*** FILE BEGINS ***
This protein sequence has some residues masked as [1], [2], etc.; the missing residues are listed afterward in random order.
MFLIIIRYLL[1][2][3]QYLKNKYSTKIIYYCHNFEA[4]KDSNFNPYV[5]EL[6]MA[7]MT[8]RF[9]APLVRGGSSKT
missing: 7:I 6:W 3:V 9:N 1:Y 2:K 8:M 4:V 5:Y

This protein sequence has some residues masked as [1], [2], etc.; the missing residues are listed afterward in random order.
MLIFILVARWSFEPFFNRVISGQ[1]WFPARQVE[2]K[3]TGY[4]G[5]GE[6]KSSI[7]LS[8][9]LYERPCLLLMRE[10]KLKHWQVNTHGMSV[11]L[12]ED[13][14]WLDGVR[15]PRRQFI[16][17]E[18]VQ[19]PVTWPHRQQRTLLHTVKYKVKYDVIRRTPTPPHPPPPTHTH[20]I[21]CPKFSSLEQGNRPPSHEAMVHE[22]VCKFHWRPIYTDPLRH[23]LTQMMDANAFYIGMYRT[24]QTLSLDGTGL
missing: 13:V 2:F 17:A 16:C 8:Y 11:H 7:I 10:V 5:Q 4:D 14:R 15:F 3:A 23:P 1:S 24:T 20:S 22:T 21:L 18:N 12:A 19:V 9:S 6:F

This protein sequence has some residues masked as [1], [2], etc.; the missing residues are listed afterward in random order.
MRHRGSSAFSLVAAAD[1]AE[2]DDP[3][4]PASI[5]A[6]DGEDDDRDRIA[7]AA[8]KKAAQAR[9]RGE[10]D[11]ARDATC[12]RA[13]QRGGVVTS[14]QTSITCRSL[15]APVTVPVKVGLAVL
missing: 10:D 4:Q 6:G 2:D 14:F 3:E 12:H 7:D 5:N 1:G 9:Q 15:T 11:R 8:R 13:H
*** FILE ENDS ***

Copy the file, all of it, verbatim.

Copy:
This protein sequence has some residues masked as [1], [2], etc.; the missing residues are listed afterward in random order.
MFLIIIRYLL[1][2][3]QYLKNKYSTKIIYYCHNFEA[4]KDSNFNPYV[5]EL[6]MA[7]MT[8]RF[9]APLVRGGSSKT
missing: 7:I 6:W 3:V 9:N 1:Y 2:K 8:M 4:V 5:Y

This protein sequence has some residues masked as [1], [2], etc.; the missing residues are listed afterward in random order.
MLIFILVARWSFEPFFNRVISGQ[1]WFPARQVE[2]K[3]TGY[4]G[5]GE[6]KSSI[7]LS[8][9]LYERPCLLLMRE[10]KLKHWQVNTHGMSV[11]L[12]ED[13][14]WLDGVR[15]PRRQFI[16][17]E[18]VQ[19]PVTWPHRQQRTLLHTVKYKVKYDVIRRTPTPPHPPPPTHTH[20]I[21]CPKFSSLEQGNRPPSHEAMVHE[22]VCKFHWRPIYTDPLRH[23]LTQMMDANAFYIGMYRT[24]QTLSLDGTGL
missing: 13:V 2:F 17:A 16:C 8:Y 11:H 7:I 10:V 5:Q 4:D 14:R 15:F 3:A 23:P 1:S 24:T 20:S 22:T 21:L 18:N 12:A 19:V 9:S 6:F

This protein sequence has some residues masked as [1], [2], etc.; the missing residues are listed afterward in random order.
MRHRGSSAFSLVAAAD[1]AE[2]DDP[3][4]PASI[5]A[6]DGEDDDRDRIA[7]AA[8]KKAAQAR[9]RGE[10]D[11]ARDATC[12]RA[13]QRGGVVTS[14]QTSITCRSL[15]APVTVPVKVGLAVL
missing: 10:D 4:Q 6:G 2:D 14:F 3:E 12:H 7:D 5:N 1:G 9:Q 15:T 11:R 8:R 13:H